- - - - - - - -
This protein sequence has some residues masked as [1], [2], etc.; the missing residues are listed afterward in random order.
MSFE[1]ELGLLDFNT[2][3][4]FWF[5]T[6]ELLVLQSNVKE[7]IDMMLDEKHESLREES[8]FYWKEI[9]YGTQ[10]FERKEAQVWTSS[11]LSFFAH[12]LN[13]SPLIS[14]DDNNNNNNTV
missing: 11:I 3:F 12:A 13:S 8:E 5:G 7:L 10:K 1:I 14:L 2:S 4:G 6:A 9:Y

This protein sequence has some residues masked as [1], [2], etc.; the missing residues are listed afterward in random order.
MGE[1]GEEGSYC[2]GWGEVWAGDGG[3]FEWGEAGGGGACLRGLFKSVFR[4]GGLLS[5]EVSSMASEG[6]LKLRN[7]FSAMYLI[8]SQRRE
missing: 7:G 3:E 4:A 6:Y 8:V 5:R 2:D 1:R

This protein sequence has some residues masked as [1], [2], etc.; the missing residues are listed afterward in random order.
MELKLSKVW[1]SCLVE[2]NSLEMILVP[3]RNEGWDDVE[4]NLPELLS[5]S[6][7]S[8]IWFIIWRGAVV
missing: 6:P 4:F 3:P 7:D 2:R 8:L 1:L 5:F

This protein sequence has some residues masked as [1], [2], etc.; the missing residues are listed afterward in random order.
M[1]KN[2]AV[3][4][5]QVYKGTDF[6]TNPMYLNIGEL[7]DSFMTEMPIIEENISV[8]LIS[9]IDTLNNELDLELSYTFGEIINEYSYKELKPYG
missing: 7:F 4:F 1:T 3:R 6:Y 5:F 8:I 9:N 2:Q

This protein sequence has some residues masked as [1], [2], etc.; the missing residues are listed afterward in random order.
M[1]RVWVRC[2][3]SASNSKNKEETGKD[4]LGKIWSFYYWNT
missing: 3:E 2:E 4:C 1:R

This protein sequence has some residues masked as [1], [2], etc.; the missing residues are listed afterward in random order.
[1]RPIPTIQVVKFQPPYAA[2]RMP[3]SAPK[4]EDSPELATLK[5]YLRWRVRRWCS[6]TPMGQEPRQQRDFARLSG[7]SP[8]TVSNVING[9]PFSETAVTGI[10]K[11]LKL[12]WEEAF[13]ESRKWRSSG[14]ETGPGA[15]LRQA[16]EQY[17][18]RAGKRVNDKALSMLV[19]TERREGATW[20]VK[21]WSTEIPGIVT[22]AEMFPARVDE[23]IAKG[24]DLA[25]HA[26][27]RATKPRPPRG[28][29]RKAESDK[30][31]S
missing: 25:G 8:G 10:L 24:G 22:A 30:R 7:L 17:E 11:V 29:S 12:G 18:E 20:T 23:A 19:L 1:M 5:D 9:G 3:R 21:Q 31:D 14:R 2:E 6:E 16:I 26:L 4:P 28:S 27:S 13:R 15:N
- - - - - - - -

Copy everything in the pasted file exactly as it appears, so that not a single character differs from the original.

This protein sequence has some residues masked as [1], [2], etc.; the missing residues are listed afterward in random order.
MSFE[1]ELGLLDFNT[2][3][4]FWF[5]T[6]ELLVLQSNVKE[7]IDMMLDEKHESLREES[8]FYWKEI[9]YGTQ[10]FERKEAQVWTSS[11]LSFFAH[12]LN[13]SPLIS[14]DDNNNNNNTV
missing: 11:I 3:F 12:A 13:S 8:E 5:G 7:L 10:K 1:I 14:L 2:S 4:G 6:A 9:Y

This protein sequence has some residues masked as [1], [2], etc.; the missing residues are listed afterward in random order.
MGE[1]GEEGSYC[2]GWGEVWAGDGG[3]FEWGEAGGGGACLRGLFKSVFR[4]GGLLS[5]EVSSMASEG[6]LKLRN[7]FSAMYLI[8]SQRRE
missing: 7:G 3:E 4:A 6:Y 8:V 5:R 2:D 1:R

This protein sequence has some residues masked as [1], [2], etc.; the missing residues are listed afterward in random order.
MELKLSKVW[1]SCLVE[2]NSLEMILVP[3]RNEGWDDVE[4]NLPELLS[5]S[6][7]S[8]IWFIIWRGAVV
missing: 6:P 4:F 3:P 7:D 2:R 8:L 1:L 5:F

This protein sequence has some residues masked as [1], [2], etc.; the missing residues are listed afterward in random order.
M[1]KN[2]AV[3][4][5]QVYKGTDF[6]TNPMYLNIGEL[7]DSFMTEMPIIEENISV[8]LIS[9]IDTLNNELDLELSYTFGEIINEYSYKELKPYG
missing: 7:F 4:F 1:T 3:R 6:Y 5:F 8:I 9:N 2:Q

This protein sequence has some residues masked as [1], [2], etc.; the missing residues are listed afterward in random order.
M[1]RVWVRC[2][3]SASNSKNKEETGKD[4]LGKIWSFYYWNT
missing: 3:E 2:E 4:C 1:R

This protein sequence has some residues masked as [1], [2], etc.; the missing residues are listed afterward in random order.
[1]RPIPTIQVVKFQPPYAA[2]RMP[3]SAPK[4]EDSPELATLK[5]YLRWRVRRWCS[6]TPMGQEPRQQRDFARLSG[7]SP[8]TVSNVING[9]PFSETAVTGI[10]K[11]LKL[12]WEEAF[13]ESRKWRSSG[14]ETGPGA[15]LRQA[16]EQY[17][18]RAGKRVNDKALSMLV[19]TERREGATW[20]VK[21]WSTEIPGIVT[22]AEMFPARVDE[23]IAKG[24]DLA[25]HA[26][27]RATKPRPPRG[28][29]RKAESDK[30][31]S
missing: 25:G 8:G 10:L 24:G 22:A 30:R 7:L 17:E 11:V 29:S 12:G 18:E 20:T 23:A 19:L 1:M 5:D 9:G 3:R 21:Q 31:D 14:R 2:E 6:E 16:I 26:L 4:P 28:S 27:S 13:R 15:N